Too many ukes, but I can't stop buying!
    https://www.catskillukulelegroup.com/

  8. #8
    Join Date
    Jul 2012
    Location
    Australia
    Posts
    22

    Default

    As the owner of two Lanikais I can say I'm happy with them. One is a 'mahogany' laminate baritone LU-21B I've had for maybe 8 years. The other is a solid spruce top baritone S-B I bought about a year later. I've not regretted my purchases.

  9. #9
    Join Date
    Oct 2018
    Posts
    15

    Default

    Thank you very much for all the replies! I've been investigating a little bit and I've found out that Thomann ukes and APC (Antonio Carvalho ukes from Portugal) look exactly the same, same colos, shapes... which makes me think that are the same instruments made in the same place. If it's like that, maybe I should give them a chance, as I like the idea of buying from a company whose instruments are made in Europe than in the far east. It still isn't a 100% guarantee of good quality control, who knows. I've read good things about APC ukuleles, so I'll send them an email asking if they're the same instrument. I'll keep you informed!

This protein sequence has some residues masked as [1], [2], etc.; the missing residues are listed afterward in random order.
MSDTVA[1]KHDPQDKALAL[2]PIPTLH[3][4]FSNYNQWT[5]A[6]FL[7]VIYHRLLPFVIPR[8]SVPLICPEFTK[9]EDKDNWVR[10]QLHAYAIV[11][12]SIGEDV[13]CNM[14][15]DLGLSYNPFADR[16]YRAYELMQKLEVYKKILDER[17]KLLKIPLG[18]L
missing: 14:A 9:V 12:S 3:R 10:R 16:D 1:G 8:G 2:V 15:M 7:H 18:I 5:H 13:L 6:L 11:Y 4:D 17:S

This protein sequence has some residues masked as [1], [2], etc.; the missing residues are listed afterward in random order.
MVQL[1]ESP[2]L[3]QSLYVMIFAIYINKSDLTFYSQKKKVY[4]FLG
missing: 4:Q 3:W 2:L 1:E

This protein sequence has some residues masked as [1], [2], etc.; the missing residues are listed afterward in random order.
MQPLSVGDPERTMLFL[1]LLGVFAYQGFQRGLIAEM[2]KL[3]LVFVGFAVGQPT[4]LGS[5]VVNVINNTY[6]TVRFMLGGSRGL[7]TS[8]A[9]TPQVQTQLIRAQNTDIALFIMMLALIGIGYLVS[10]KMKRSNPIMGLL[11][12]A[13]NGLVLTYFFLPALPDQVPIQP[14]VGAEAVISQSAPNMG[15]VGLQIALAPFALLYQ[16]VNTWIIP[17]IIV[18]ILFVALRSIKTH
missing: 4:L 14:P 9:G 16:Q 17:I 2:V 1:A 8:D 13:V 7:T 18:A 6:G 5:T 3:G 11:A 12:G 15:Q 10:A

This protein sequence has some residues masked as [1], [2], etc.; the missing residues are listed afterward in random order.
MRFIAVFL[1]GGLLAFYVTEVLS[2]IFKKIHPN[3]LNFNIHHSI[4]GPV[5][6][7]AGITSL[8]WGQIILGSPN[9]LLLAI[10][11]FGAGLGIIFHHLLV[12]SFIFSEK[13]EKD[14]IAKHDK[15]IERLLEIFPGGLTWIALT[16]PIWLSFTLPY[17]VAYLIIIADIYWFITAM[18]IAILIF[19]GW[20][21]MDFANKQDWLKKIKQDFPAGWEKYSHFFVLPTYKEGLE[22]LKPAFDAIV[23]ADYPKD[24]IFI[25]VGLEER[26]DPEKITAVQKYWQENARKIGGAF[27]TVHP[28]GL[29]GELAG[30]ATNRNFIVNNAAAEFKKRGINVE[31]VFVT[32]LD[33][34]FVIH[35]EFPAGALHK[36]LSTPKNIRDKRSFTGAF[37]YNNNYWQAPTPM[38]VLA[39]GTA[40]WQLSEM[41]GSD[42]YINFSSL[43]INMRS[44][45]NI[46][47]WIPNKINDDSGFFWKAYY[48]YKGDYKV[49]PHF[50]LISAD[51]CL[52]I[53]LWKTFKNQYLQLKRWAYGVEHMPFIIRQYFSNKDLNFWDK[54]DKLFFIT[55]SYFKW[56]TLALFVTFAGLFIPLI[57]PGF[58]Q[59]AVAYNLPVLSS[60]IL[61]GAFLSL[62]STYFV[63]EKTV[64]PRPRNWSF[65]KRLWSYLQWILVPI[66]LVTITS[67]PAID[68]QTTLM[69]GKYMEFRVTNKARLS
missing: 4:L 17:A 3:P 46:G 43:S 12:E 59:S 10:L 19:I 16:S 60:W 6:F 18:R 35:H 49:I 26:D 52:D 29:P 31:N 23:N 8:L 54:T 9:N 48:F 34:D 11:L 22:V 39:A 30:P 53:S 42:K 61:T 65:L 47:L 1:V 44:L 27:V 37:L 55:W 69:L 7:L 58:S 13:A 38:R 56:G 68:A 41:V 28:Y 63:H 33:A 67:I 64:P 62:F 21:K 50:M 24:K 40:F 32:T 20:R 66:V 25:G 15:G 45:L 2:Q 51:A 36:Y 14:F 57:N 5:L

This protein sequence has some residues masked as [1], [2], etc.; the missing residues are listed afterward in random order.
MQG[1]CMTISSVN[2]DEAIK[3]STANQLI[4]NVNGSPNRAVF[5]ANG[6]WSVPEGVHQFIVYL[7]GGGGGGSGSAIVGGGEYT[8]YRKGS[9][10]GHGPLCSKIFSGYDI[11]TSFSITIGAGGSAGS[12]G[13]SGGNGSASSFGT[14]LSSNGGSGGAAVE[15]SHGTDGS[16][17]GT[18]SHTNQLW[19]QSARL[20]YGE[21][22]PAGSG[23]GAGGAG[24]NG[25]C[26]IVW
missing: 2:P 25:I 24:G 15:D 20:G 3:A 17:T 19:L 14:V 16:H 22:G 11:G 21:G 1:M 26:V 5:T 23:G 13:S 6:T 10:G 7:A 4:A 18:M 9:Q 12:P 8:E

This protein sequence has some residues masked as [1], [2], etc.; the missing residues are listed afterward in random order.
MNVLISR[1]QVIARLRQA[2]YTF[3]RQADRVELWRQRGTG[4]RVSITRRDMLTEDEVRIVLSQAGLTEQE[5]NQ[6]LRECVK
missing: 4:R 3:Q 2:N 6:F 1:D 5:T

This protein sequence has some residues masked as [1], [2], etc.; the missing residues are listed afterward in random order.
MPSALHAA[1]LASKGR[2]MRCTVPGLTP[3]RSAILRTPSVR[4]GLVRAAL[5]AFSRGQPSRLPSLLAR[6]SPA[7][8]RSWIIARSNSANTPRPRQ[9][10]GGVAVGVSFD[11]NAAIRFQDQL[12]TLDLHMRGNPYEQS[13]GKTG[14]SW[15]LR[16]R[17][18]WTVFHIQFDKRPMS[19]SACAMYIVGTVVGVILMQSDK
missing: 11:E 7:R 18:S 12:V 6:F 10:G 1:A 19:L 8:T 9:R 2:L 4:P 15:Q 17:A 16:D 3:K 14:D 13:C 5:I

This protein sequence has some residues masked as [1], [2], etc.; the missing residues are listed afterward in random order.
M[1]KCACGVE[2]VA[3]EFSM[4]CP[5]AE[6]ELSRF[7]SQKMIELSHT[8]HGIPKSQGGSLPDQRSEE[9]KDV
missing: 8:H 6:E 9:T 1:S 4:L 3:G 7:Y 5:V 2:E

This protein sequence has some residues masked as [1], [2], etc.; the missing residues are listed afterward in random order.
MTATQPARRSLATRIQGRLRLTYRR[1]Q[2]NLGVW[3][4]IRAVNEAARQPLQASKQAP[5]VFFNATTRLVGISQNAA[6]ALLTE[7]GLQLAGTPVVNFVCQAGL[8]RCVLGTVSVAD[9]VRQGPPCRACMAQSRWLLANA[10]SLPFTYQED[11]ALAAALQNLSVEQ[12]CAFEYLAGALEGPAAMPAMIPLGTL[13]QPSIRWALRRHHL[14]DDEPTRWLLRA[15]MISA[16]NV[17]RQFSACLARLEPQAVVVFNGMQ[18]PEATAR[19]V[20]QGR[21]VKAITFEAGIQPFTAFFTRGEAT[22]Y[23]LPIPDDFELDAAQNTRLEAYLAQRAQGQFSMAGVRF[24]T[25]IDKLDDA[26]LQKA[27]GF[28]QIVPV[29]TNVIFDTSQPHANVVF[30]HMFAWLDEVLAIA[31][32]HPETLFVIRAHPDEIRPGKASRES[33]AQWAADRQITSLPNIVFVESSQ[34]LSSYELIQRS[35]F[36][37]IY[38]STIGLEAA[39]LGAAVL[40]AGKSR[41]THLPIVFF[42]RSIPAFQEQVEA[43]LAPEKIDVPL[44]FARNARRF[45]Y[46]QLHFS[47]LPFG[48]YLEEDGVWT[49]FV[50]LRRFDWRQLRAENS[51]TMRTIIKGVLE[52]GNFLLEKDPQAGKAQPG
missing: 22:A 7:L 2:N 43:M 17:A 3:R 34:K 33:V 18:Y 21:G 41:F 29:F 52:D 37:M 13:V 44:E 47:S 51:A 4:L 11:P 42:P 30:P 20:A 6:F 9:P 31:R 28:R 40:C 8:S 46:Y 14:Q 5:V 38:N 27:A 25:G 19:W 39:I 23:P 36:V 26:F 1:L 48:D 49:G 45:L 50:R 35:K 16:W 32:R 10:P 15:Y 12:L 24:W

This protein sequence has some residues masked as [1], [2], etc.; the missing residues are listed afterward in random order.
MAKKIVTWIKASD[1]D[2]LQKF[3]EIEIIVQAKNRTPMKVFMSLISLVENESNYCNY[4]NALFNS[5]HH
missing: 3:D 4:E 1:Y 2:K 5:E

Edit (to avoid double post) : ok, I've found a review by "got a ukulele" for one of those APC ukes, and now I'm not so sure if I should get the risk. It seems indeed that the quality control is really lacking. Here's the review, for those of you that might be curious: https://www.gotaukulele.com/2018/12/...ulele.html?m=1
    Last edited by Naisha; 09-17-2019 at 07:55 AM.

  10. #10
    Join Date
    Aug 2019
    Location
    Finland
    Posts
    33

    Default

    Whichever you choose (or if you choose something completely different), please let us know. I, for one, am really curious about these retail brand instruments, especially since I have my doubts.

    BTW, if you're still looking for you're next uke and looking to buy from Thomann, I noticed that they've slashed the price of several Baton Rouge ukes by a fairly significant amount. I hear that's supposed to be a decent brand similar to Kala, Ohana, Lanikai, etc., so maybe check those ones out.

Thread Information

Users Browsing this Thread

There are currently 1 users browsing this thread. (0 members and 1 guests)

Bookmarks

Posting Permissions

  • You may not post new threads
  • You may not post replies
  • You may not post attachments
  • You may not edit your posts
  •